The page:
Modesto's National Night Out: Fun for some but fear keeps others inside

Hundreds of neighborhood parties brought Modesto residents together Tuesday for an evening of fun, food and empowerment as part of National Night Out.

The annual effort is designed to reduce crime and strengthen communities in the San Joaquin Valley and across the nation as residents gather for block parties, ice cream socials, and visits from police and representatives of other public safety agencies.

But there were other neighborhoods in the city that remained quiet, with residents not trusting each other and filled with dread of the crime and violence that haunts their streets.

The Bee visited four neighborhoods and spoke with residents about crime and their neighborhoods.

Louisa Avanti, 63, stood in front of her southwest Modesto home Tuesday afternoon wondering why National Night Out wasn't coming to her neighborhood. She's lived on Modoc Avenue for about five years, and she said the area is filled with violence and crime.

"I wish we had a Neighborhood Watch group," Avanti said. "None of the neighbors here really want to get involved. And I don't blame them; they're just too afraid to come out."

In February, Avanti called 911 to report a shooting on her street that killed a teenage boy and seriously injured two teenage girls.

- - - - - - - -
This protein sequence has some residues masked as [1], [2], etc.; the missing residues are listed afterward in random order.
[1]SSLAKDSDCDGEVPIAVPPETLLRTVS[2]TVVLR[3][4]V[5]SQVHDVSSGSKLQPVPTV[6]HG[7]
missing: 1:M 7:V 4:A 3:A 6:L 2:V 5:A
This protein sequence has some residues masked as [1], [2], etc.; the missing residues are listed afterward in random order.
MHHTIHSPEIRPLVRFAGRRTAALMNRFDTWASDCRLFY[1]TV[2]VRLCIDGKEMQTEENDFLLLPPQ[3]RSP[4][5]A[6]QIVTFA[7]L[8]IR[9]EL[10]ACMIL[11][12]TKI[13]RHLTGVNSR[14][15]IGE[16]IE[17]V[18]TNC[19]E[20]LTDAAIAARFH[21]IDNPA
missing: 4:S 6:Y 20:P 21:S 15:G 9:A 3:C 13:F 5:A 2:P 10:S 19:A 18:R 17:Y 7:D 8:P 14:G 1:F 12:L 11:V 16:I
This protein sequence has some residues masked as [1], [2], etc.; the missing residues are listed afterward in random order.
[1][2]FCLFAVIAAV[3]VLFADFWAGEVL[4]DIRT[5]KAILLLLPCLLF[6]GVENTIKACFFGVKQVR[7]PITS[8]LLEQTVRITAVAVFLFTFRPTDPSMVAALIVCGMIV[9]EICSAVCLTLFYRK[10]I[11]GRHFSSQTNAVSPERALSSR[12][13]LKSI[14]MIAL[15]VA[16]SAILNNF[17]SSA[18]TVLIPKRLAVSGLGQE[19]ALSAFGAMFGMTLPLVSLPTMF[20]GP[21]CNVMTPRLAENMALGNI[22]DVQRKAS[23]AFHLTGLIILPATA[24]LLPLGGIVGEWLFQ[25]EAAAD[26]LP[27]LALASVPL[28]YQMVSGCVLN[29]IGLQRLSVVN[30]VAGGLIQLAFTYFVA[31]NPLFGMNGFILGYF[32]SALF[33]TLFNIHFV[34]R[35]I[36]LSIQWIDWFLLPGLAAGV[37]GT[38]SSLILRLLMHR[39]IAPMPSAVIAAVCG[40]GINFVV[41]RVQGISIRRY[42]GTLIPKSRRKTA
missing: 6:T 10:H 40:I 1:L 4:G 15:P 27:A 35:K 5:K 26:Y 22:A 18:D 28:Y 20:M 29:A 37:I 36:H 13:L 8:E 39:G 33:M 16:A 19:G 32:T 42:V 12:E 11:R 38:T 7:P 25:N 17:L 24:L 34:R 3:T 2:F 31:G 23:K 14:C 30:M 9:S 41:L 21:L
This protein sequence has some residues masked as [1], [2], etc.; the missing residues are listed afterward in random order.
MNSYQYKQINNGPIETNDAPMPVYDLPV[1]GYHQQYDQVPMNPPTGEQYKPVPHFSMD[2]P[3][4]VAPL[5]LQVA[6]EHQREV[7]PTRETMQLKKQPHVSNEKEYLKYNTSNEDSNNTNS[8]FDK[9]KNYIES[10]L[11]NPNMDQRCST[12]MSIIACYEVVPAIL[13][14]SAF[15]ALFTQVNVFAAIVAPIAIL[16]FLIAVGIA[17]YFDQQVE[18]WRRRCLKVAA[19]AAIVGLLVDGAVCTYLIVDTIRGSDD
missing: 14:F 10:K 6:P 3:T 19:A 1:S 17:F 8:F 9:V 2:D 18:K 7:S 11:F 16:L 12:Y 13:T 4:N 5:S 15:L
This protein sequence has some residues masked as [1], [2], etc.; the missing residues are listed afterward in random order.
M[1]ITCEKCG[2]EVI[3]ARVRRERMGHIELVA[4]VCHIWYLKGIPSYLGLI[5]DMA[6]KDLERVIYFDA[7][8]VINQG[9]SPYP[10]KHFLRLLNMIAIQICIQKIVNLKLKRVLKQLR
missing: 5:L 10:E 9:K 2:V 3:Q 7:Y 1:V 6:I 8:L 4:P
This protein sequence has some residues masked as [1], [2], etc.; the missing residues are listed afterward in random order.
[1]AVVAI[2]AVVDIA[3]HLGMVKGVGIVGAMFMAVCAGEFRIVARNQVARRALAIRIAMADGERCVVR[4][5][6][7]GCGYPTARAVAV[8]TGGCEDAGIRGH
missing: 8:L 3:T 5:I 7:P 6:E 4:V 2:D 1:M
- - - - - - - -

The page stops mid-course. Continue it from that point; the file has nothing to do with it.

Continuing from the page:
Avanti tended to the teens before authorities arrived. She said most of her neighbors stayed locked inside their houses, too afraid to come out.

Across the street sits a vacant home that's been gutted by fire and is used as a hangout for gangs and drug addicts, residents said. Modoc sits within a gang injunction zone, where some gang members have a curfew, can't wear gang colors and must follow other restrictions.

Pamela Love, 62, said she has lived on Modoc Avenue for 34 years and never has heard of anyone starting a Neighborhood Watch group or planning a National Night Out event.

"I have two or three neighbors that I talk to, and some of them I don't even know," Love said. "It's terrible; the gang stuff. It's the violence."

When asked if her neighbors could work together to reduce crime, she said "not really because a lot of them don't get along with each other."